TV preview: Eric and Ernie | The Magicians | Zen

There are, I suppose, only so many times you can repeat those old Morecambe and Wise Christmas specials, with their dancing newsreaders, Des O'Connor jokes and Andre Preview - although sometimes it seems like they'll be shown every year till Santa retires.

But this new year, there's a new twist: ERIC and ernie, a drama based around the double act's early days, which will perhaps pave the way for the second era of their popularity.

It's the idea, apparently, of Victoria Wood, who plays Eric's mother Sadie in the film alongside Vic Reeves (under his Sunday name of Jim Moir) as his father. But it's actually the work of writer Peter Bowker, whose wildly eclectic work includes the hard-hitting Occupation, the sexy art-froth of Desperate Romantics and the quirky musical comedy-drama Blackpool.

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Eric And Ernie is more like the latter two series than the first - it's not just the different channel that sets it apart from the ongoing BBC 4 biopics which over the last few years have been depressing us all by revealing popular entertainers of the past (such as Frankie Howerd, Hughie Green, Kenneth Williams, Enid Blyton and so on) to be a bunch of unlikeable, unhappy miserabilists.

No, this BBC2 drama is a much more cheerful affair, which portrays its bantering duo as basically decent, talented chaps who stuck together through their career lows and ended up enjoying deserved success. Thank goodness: I don't think I could have borne finding out that they loathed each other off-stage.

The story begins in their early days, when they met on the children's variety circuit - a fascinating concept in itself - and teamed up, already fairly seasoned performers. Throughout the 40s they worked their way up to earn a place with senior acts, until, in 1954, getting their first TV series, which unfortunately was a notorious flop. There's probably as much of a story to be told about the latter, more successful part of their careers, especially the row when they switched from the BBC to ITV.

But keeping to their younger, less familiar years does makes it easier to believe in the actors playing Eric and Ernie at different ages, chiefly Daniel Rigby and Bryan Dick.

They are both good, Rigby in particular capturing Morecambe's exaggerated speech patterns, while Victoria Wood herself doesn't have a lot to do as the supportive Sadie once Eric has been set on the road to becoming a performer and Vic Reeves seems to have been inserted purely to pay tribute to his own double act's inspiration.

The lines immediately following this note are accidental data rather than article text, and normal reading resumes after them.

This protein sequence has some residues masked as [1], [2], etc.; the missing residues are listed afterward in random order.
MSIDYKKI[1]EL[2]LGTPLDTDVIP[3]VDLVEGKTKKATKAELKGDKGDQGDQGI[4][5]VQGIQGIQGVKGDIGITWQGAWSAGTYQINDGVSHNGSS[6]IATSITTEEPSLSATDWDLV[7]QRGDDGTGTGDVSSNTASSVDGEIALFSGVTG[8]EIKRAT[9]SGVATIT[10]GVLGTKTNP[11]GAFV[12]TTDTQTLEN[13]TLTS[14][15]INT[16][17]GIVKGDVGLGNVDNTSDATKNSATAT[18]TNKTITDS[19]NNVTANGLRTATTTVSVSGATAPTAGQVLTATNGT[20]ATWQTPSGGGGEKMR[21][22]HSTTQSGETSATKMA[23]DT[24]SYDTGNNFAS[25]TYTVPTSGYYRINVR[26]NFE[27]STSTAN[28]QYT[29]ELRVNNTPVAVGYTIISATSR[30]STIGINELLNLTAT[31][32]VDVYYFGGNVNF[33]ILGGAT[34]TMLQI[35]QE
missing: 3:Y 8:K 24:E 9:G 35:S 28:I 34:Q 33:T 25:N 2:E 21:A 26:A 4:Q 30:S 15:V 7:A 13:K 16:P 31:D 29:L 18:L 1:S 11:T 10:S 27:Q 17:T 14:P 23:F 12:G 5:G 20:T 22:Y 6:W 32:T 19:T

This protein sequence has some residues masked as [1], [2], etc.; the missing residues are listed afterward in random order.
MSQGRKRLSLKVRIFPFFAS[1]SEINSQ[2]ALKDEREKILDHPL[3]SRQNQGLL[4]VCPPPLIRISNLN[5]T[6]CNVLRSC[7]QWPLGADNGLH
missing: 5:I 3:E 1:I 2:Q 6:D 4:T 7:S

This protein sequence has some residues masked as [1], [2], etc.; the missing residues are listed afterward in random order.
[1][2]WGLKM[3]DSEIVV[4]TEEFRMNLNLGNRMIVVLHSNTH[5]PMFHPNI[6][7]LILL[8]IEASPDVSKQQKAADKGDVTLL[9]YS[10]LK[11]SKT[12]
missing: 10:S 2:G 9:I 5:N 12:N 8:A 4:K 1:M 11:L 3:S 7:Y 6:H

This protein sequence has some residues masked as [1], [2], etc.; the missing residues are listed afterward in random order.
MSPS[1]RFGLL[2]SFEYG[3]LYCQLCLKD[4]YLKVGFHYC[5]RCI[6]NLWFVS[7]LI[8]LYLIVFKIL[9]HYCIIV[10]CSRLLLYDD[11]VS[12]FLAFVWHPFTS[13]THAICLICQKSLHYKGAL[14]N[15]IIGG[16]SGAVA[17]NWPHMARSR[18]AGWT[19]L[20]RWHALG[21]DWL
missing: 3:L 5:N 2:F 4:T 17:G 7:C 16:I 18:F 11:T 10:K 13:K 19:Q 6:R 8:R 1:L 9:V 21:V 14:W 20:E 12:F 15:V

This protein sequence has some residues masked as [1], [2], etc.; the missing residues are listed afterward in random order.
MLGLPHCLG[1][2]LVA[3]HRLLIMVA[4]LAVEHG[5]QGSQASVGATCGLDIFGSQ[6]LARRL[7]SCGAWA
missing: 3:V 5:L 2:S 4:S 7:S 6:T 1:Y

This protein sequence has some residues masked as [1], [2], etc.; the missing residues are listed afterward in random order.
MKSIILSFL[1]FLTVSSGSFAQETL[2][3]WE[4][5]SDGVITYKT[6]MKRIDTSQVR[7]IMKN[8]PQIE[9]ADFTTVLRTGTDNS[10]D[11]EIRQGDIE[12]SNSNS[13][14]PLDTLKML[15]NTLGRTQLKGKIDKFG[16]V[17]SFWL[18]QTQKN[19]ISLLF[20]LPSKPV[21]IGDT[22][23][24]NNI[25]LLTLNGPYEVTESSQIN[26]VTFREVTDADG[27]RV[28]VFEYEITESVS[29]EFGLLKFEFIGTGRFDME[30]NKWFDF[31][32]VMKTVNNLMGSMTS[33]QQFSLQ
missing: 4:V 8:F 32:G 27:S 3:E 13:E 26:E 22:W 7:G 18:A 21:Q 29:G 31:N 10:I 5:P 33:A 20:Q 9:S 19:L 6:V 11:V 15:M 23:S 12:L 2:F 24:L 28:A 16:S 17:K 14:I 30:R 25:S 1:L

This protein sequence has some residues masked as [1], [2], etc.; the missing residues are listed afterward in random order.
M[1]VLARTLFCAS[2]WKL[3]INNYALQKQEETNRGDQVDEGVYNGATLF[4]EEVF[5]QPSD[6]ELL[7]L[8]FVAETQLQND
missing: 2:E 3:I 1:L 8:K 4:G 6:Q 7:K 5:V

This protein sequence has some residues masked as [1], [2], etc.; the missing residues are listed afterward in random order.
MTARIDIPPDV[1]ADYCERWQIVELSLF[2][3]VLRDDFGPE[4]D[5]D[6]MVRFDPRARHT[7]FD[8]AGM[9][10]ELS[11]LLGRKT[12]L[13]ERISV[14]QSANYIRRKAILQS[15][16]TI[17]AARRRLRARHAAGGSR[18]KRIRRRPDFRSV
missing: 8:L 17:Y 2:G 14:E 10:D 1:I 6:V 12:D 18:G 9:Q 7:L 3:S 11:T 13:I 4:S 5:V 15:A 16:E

With the film's affectionate focus, though, comes a certain sentimentality, but then, Morecambe and Wise's comedy signature was pretty soft and silly: they wanted to bring us sunshine, after all. And at least it's a change from just repeating the old shows again and again - though don't worry, the best-known clips turn up in an accompanying documentary, presented by Wood.

There's another blast from the past tonight, as BBC1 attempts to revive the 1970s-staple of Saturday night magic shows. Not since it was decided that we liked Paul Daniels not a lot has there been a regular slot for illusionists, but with the full-scale return of variety through Britain's Got Talent and Strictly Come Dancing, as well as Derren Brown's more modern takes on trickery, someone's obviously thought it worth trying to bring it back.

To be on the safe side, the magicians comes in the increasingly tired competition format, with four seasoned performers teamed with celebrities for a pointless contest (they don't even win anything). And oddly, the show is hosted by Lenny Henry, who may have started out in variety but has been going down a different path lately, playing Othello and so on.

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Presumably he's also hoping to revive his prime-time entertainment side after a few years away (apart from in adverts) and an underwhelming response to his last series, Lennyhenry.Tv.

He keeps it light as the host but while fans of magic acts will clearly enjoy some impressive-looking illusions, sleight of hand and vaudeville, the annoying pseudo-competition element, cheesy gags and random celeb guests are just too much smoke and mirrors obscuring the actual tricks. Still, it's better than Paul Daniels.

Crime dramas, of course, never, ever go away and there's a new detective on the block - or rather, polizia on the vie, for zen is based on Michael Dibdin's series of Italian-set novels.

I love the idea that a zen detective would just sit around meditating and letting things go, but actually Zen is the hero's name - Aurelio Zen, an ordinary sort of policeman in middle age, who just wants to do his job. Cheerier than Wallander (god, who isn't?), less grumpy than Morse (but then, he does live in sunny Rome) and better dressed than Van Der Valk, he's played by Rufus Sewell with a twinkle in his eye and a smart suit.

Perhaps because the plot of this first episode is about murders at a millionaire's mansion, with high society suspects, or just because of a determination to show the beauties of the Italian mountains, Zen comes across as a bit lightweight.

It seems more focused on the glamour of it all, including Zen's beautiful love interest, Bond girl and genuine Italian Caterina Murino, rather than the often convoluted and murky political shenanigans of the country which Dibdin's novels explored. But in a dark, cold month, perhaps there's nothing wrong with bringing us sunshine in another form.

Eric And Ernie

Today, BBC2, 9pm

The Magicians

Today, BBC1, 7:30pm


Tomorrow, BBC1, 9pm

This article was first published in The Scotsman, 1 January, 2011